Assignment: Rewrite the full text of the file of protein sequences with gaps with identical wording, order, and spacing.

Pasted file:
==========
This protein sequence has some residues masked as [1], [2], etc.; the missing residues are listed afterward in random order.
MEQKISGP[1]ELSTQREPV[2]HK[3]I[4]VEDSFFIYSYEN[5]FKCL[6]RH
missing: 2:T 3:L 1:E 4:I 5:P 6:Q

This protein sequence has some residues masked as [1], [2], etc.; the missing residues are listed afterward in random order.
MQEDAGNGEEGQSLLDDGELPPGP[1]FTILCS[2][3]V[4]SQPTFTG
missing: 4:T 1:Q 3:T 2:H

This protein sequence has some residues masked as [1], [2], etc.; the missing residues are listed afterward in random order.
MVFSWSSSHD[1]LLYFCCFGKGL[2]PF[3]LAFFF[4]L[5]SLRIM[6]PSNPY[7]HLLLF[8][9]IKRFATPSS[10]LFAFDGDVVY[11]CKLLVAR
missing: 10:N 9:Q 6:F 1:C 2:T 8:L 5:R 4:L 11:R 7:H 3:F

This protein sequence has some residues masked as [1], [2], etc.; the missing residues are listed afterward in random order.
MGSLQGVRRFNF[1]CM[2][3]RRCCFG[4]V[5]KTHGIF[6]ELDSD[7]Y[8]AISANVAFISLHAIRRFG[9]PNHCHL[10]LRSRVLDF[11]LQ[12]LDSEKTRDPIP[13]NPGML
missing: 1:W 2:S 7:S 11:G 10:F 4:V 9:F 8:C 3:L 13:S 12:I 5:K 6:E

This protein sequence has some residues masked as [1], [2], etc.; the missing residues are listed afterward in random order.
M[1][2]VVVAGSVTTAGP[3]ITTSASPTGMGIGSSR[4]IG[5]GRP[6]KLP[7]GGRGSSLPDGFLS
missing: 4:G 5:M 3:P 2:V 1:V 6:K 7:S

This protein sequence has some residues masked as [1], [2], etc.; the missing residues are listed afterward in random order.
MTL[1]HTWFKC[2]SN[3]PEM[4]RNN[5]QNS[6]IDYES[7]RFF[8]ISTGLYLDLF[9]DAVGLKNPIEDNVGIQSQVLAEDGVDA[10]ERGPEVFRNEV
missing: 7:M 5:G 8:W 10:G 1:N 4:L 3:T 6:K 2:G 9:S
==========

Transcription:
This protein sequence has some residues masked as [1], [2], etc.; the missing residues are listed afterward in random order.
MEQKISGP[1]ELSTQREPV[2]HK[3]I[4]VEDSFFIYSYEN[5]FKCL[6]RH
missing: 2:T 3:L 1:E 4:I 5:P 6:Q

This protein sequence has some residues masked as [1], [2], etc.; the missing residues are listed afterward in random order.
MQEDAGNGEEGQSLLDDGELPPGP[1]FTILCS[2][3]V[4]SQPTFTG
missing: 4:T 1:Q 3:T 2:H

This protein sequence has some residues masked as [1], [2], etc.; the missing residues are listed afterward in random order.
MVFSWSSSHD[1]LLYFCCFGKGL[2]PF[3]LAFFF[4]L[5]SLRIM[6]PSNPY[7]HLLLF[8][9]IKRFATPSS[10]LFAFDGDVVY[11]CKLLVAR
missing: 10:N 9:Q 6:F 1:C 2:T 8:L 5:R 4:L 11:R 7:H 3:F

This protein sequence has some residues masked as [1], [2], etc.; the missing residues are listed afterward in random order.
MGSLQGVRRFNF[1]CM[2][3]RRCCFG[4]V[5]KTHGIF[6]ELDSD[7]Y[8]AISANVAFISLHAIRRFG[9]PNHCHL[10]LRSRVLDF[11]LQ[12]LDSEKTRDPIP[13]NPGML
missing: 1:W 2:S 7:S 11:G 10:F 4:V 9:F 8:C 3:L 13:S 12:I 5:K 6:E

This protein sequence has some residues masked as [1], [2], etc.; the missing residues are listed afterward in random order.
M[1][2]VVVAGSVTTAGP[3]ITTSASPTGMGIGSSR[4]IG[5]GRP[6]KLP[7]GGRGSSLPDGFLS
missing: 4:G 5:M 3:P 2:V 1:V 6:K 7:S

This protein sequence has some residues masked as [1], [2], etc.; the missing residues are listed afterward in random order.
MTL[1]HTWFKC[2]SN[3]PEM[4]RNN[5]QNS[6]IDYES[7]RFF[8]ISTGLYLDLF[9]DAVGLKNPIEDNVGIQSQVLAEDGVDA[10]ERGPEVFRNEV
missing: 7:M 5:G 8:W 10:G 1:N 4:L 3:T 6:K 2:G 9:S